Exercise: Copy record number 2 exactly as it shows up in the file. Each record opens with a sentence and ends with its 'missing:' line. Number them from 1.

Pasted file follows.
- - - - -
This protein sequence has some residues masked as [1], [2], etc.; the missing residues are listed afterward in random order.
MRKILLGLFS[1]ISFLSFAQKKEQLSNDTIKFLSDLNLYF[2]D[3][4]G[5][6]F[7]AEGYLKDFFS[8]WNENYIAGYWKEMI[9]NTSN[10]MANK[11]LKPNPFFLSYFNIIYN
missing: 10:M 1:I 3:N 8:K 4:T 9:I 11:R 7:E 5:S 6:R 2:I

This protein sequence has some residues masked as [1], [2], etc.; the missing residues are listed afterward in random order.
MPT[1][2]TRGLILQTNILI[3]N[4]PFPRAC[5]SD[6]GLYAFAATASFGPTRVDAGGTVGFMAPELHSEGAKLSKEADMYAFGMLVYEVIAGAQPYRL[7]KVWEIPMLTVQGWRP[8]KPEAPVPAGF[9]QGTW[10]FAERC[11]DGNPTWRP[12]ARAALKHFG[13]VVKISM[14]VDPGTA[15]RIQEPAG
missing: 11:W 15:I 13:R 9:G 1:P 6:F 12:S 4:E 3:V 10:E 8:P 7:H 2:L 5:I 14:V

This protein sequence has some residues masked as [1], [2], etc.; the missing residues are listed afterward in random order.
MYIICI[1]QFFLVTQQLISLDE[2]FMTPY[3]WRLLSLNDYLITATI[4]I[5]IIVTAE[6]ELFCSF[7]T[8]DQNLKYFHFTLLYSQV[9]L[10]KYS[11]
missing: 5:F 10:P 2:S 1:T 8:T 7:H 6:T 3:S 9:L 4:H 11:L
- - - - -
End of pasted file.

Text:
This protein sequence has some residues masked as [1], [2], etc.; the missing residues are listed afterward in random order.
MPT[1][2]TRGLILQTNILI[3]N[4]PFPRAC[5]SD[6]GLYAFAATASFGPTRVDAGGTVGFMAPELHSEGAKLSKEADMYAFGMLVYEVIAGAQPYRL[7]KVWEIPMLTVQGWRP[8]KPEAPVPAGF[9]QGTW[10]FAERC[11]DGNPTWRP[12]ARAALKHFG[13]VVKISM[14]VDPGTA[15]RIQEPAG
missing: 11:W 15:I 13:R 9:G 1:P 6:F 12:S 4:E 3:V 10:E 8:P 7:H 2:L 5:I 14:V